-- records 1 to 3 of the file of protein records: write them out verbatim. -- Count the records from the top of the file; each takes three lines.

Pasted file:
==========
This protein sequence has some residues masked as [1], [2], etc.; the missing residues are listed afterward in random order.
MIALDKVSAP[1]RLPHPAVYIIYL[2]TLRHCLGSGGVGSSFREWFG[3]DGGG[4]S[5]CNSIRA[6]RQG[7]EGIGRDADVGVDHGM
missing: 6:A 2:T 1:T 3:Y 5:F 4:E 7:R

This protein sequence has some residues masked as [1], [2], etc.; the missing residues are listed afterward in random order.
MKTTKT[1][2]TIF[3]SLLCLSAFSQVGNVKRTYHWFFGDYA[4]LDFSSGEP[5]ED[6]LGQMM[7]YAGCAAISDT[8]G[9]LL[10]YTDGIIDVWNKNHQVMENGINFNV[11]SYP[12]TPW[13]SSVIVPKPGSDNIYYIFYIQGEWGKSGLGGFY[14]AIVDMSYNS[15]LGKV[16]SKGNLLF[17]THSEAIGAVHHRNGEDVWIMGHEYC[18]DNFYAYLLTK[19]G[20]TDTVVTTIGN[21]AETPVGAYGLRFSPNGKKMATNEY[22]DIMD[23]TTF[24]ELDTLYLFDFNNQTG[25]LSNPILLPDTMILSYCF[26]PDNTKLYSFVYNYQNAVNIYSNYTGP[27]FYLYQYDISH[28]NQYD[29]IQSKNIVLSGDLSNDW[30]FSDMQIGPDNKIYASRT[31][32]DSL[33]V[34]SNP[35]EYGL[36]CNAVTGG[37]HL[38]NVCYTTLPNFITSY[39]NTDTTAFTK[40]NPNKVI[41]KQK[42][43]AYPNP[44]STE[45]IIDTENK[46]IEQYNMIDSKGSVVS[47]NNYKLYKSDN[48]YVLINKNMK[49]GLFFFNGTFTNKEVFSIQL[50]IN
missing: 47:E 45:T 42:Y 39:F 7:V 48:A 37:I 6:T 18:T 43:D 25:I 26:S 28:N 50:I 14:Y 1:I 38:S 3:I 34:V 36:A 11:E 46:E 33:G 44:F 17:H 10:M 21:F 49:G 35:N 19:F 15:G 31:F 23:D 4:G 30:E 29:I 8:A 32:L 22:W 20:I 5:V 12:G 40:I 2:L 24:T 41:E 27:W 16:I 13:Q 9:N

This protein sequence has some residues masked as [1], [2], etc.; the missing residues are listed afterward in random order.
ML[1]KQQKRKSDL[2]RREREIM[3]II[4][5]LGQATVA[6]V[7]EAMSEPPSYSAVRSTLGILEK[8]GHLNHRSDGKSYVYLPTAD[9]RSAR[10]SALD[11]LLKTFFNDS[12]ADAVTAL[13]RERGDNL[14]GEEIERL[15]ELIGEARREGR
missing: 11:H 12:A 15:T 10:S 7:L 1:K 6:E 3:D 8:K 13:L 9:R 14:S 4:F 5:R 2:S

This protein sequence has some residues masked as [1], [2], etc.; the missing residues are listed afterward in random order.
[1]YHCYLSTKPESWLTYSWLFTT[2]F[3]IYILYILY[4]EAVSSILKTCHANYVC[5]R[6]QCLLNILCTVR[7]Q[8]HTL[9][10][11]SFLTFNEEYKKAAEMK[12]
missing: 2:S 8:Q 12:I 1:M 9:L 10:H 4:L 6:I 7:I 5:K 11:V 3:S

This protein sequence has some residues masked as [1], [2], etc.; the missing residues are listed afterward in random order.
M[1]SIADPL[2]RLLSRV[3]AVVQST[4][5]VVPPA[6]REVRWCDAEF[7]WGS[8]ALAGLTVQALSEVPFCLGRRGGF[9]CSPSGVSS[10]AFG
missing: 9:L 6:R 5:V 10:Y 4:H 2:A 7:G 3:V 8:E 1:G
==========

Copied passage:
This protein sequence has some residues masked as [1], [2], etc.; the missing residues are listed afterward in random order.
MIALDKVSAP[1]RLPHPAVYIIYL[2]TLRHCLGSGGVGSSFREWFG[3]DGGG[4]S[5]CNSIRA[6]RQG[7]EGIGRDADVGVDHGM
missing: 6:A 2:T 1:T 3:Y 5:F 4:E 7:R

This protein sequence has some residues masked as [1], [2], etc.; the missing residues are listed afterward in random order.
MKTTKT[1][2]TIF[3]SLLCLSAFSQVGNVKRTYHWFFGDYA[4]LDFSSGEP[5]ED[6]LGQMM[7]YAGCAAISDT[8]G[9]LL[10]YTDGIIDVWNKNHQVMENGINFNV[11]SYP[12]TPW[13]SSVIVPKPGSDNIYYIFYIQGEWGKSGLGGFY[14]AIVDMSYNS[15]LGKV[16]SKGNLLF[17]THSEAIGAVHHRNGEDVWIMGHEYC[18]DNFYAYLLTK[19]G[20]TDTVVTTIGN[21]AETPVGAYGLRFSPNGKKMATNEY[22]DIMD[23]TTF[24]ELDTLYLFDFNNQTG[25]LSNPILLPDTMILSYCF[26]PDNTKLYSFVYNYQNAVNIYSNYTGP[27]FYLYQYDISH[28]NQYD[29]IQSKNIVLSGDLSNDW[30]FSDMQIGPDNKIYASRT[31][32]DSL[33]V[34]SNP[35]EYGL[36]CNAVTGG[37]HL[38]NVCYTTLPNFITSY[39]NTDTTAFTK[40]NPNKVI[41]KQK[42][43]AYPNP[44]STE[45]IIDTENK[46]IEQYNMIDSKGSVVS[47]NNYKLYKSDN[48]YVLINKNMK[49]GLFFFNGTFTNKEVFSIQL[50]IN
missing: 47:E 45:T 42:Y 39:F 7:V 48:A 37:I 6:T 18:T 43:D 25:I 26:S 28:N 50:I 14:Y 1:I 38:S 3:I 34:V 36:A 11:E 46:E 33:G 44:F 17:H 10:M 21:F 49:G 35:N 19:F 15:G 31:F 23:D 4:G 30:E 29:I 8:A 32:L 22:W 20:I 5:V 12:G 40:I 2:L 24:T 41:E 27:W 16:I 13:Q 9:N

This protein sequence has some residues masked as [1], [2], etc.; the missing residues are listed afterward in random order.
ML[1]KQQKRKSDL[2]RREREIM[3]II[4][5]LGQATVA[6]V[7]EAMSEPPSYSAVRSTLGILEK[8]GHLNHRSDGKSYVYLPTAD[9]RSAR[10]SALD[11]LLKTFFNDS[12]ADAVTAL[13]RERGDNL[14]GEEIERL[15]ELIGEARREGR
missing: 11:H 12:A 15:T 10:S 7:L 1:K 6:E 3:D 8:K 13:L 9:R 14:S 4:F 5:R 2:S